Retrans Turf Wars

If I didn’t know better, I’d think I was in grave danger from retransmission consent. Scores of businesses recently lined up to protect me from it—or from the lack of it, depending on perspective. And here I was walking around thinking imminent threats involved only UV rays, environmental toxins, airborne viruses, terrorism, nuclear war, assorted psychopaths and the San Andreas Fault. But no!

The new American Television Alliance was formed “to ensure consumers are not harmed—or their favorite shows held hostage—in negotiations for carriage of broadcast programming.”

“OMG,” I thought to myself as a single-syllable word. “Have retrans negotiations become turf wars? Are Anne Sweeney and Brian Roberts running around my neighborhood with Glocks? That would make for awesome copy!”

The ATVA is having none of it, however. Its members intend to prevent broadcasters from “using consumers as pawns in retransmission negotiations.” That’s because the ATVA is comprised of an immaculate Good Samaritanry that includes Verizon, AT&T, Cablevision, DirecTV, Dish Network and Time War-ner Cable and others. One can rest assured their motives are entirely altruistic, unless one is Dennis Wharton of the National Association of Broadcasters.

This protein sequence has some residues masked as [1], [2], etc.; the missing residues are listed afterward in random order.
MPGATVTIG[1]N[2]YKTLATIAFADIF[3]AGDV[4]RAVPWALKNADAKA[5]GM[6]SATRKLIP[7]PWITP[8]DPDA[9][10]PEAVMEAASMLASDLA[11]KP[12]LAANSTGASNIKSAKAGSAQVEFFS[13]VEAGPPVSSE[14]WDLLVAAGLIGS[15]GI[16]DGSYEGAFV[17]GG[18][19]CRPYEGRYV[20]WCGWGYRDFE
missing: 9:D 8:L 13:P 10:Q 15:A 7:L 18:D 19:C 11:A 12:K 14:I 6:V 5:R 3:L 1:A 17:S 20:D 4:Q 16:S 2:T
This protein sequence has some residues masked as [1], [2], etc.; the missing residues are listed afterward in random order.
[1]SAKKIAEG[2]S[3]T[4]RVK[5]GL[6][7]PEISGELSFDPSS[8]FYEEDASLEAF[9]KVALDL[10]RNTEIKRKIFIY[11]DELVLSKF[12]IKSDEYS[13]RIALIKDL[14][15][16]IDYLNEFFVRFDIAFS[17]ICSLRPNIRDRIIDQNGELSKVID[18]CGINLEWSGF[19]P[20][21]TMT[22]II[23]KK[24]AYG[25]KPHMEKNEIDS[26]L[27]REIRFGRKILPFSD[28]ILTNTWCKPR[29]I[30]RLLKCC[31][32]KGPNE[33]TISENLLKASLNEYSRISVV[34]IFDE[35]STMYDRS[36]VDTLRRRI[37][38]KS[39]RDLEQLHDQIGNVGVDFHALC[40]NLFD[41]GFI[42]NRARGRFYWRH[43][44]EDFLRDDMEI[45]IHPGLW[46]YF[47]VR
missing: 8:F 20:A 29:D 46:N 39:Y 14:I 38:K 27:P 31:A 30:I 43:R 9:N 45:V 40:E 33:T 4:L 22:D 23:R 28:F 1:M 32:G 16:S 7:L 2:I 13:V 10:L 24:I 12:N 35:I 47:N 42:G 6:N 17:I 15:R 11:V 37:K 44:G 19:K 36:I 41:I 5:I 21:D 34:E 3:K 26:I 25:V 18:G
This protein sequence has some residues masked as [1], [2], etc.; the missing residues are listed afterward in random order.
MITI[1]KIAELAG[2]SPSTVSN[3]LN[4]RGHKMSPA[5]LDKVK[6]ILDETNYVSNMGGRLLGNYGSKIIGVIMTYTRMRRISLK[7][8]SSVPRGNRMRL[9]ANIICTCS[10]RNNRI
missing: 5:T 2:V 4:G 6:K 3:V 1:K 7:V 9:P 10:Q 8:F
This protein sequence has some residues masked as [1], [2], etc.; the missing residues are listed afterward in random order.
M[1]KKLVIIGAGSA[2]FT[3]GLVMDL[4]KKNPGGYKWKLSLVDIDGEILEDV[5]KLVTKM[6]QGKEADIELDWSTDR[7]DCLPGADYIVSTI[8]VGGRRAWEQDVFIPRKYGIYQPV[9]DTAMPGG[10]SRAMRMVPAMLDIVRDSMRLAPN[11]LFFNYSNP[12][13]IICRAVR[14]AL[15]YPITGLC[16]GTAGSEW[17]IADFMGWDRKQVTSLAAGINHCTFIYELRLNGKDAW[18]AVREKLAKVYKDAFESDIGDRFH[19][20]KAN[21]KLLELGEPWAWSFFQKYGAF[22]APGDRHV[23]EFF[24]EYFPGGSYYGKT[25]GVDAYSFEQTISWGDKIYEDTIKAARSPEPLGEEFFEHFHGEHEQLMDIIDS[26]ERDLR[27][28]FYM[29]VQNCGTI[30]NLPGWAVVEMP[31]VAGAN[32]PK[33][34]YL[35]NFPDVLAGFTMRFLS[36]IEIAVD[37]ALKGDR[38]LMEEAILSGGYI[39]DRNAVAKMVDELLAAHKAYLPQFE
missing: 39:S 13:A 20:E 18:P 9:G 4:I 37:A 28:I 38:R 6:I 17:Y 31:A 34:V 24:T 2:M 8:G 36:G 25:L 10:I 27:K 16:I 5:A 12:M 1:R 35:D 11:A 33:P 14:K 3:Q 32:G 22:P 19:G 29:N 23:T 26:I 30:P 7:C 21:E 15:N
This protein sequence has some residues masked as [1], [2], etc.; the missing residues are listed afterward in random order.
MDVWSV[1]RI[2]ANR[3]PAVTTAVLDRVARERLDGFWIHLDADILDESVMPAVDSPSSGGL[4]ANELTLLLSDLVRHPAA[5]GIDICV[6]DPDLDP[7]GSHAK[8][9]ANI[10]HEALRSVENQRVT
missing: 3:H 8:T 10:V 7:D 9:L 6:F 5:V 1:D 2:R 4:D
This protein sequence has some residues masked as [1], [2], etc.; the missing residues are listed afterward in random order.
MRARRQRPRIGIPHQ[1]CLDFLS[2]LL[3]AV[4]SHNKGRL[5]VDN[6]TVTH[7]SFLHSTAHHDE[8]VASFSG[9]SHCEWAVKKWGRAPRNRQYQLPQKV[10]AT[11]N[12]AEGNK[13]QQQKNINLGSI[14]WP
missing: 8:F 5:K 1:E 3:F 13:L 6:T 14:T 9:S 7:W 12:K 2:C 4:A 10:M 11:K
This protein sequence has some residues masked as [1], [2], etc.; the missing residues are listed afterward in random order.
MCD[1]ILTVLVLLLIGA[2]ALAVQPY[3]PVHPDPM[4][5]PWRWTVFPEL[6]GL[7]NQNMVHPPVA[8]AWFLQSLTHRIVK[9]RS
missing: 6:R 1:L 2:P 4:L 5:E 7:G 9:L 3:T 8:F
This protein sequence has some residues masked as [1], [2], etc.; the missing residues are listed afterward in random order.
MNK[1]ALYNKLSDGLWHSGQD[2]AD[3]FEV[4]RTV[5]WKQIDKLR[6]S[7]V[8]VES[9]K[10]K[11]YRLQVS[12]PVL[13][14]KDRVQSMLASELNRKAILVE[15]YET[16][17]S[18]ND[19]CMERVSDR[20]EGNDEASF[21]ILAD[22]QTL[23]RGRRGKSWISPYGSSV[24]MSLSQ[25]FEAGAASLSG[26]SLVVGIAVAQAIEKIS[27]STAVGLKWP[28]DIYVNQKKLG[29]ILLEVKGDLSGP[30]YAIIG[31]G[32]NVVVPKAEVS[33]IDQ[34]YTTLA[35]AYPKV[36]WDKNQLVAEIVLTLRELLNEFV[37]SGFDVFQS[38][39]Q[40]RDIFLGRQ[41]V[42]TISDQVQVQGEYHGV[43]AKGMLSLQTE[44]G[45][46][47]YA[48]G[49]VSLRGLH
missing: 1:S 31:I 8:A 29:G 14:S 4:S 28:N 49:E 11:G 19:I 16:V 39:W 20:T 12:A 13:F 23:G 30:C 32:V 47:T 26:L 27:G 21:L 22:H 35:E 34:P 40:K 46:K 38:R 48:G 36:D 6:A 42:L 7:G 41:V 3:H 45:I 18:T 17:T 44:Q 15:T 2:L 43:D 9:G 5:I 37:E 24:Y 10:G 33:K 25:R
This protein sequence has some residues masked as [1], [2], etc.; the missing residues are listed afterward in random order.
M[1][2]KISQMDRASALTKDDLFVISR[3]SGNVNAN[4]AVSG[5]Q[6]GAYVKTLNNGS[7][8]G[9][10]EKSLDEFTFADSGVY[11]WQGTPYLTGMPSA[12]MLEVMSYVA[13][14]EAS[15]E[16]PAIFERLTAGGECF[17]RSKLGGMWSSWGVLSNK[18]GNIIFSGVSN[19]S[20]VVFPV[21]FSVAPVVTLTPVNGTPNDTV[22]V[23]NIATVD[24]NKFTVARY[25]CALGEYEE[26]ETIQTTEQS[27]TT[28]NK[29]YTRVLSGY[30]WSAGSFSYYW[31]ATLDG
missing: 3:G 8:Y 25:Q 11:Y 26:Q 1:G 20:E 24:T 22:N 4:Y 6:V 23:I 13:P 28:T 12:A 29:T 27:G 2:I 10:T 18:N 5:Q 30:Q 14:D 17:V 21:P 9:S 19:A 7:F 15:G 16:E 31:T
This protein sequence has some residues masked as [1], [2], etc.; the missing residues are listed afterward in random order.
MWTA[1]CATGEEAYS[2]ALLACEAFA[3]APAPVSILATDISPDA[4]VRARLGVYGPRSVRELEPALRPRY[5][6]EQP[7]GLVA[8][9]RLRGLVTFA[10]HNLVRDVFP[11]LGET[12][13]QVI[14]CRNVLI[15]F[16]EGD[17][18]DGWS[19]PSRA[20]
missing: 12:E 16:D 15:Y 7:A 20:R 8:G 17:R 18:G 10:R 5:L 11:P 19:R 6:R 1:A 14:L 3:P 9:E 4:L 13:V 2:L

“The notion that Time Warner and its big pay TV allies are part of a group designed ‘to protect consumers’ is about as credible as BP executives joining Greenpeace,” Wharton said in one of his more colorful pronouncements.

Greenpeace, however, did generously offer to redesign BP’s logo. No such olive branch has been extended in the current retrans snit. Broadcasters instead are urging lawmakers to refrain from changing retransmission consent rules and thereby helping cable companies “punish viewers with higher bills.” The phrase showed up in letters sent to the New York City Council and two of the state’s Congressmen. It seems the New York contingent has fallen in with the ATVA, because who doesn’t want to “protect consumers in today’s changing TV environment?”

Conjuring danger from which consumers must be protected is a cottage industry in Washington, D.C., after all. It allows politicians and lobbyists to jut their chins and feel righteous. No one really believes people are going to be injured by retransmission consent negotiations. And no one really cares. What they do care about is creating the impression that the other guy is responsible for escalating cable and satellite TV bills.

Whether or not retransmission consent rules end up being reformed, one outcome is certain. Pay TV will not get cheaper.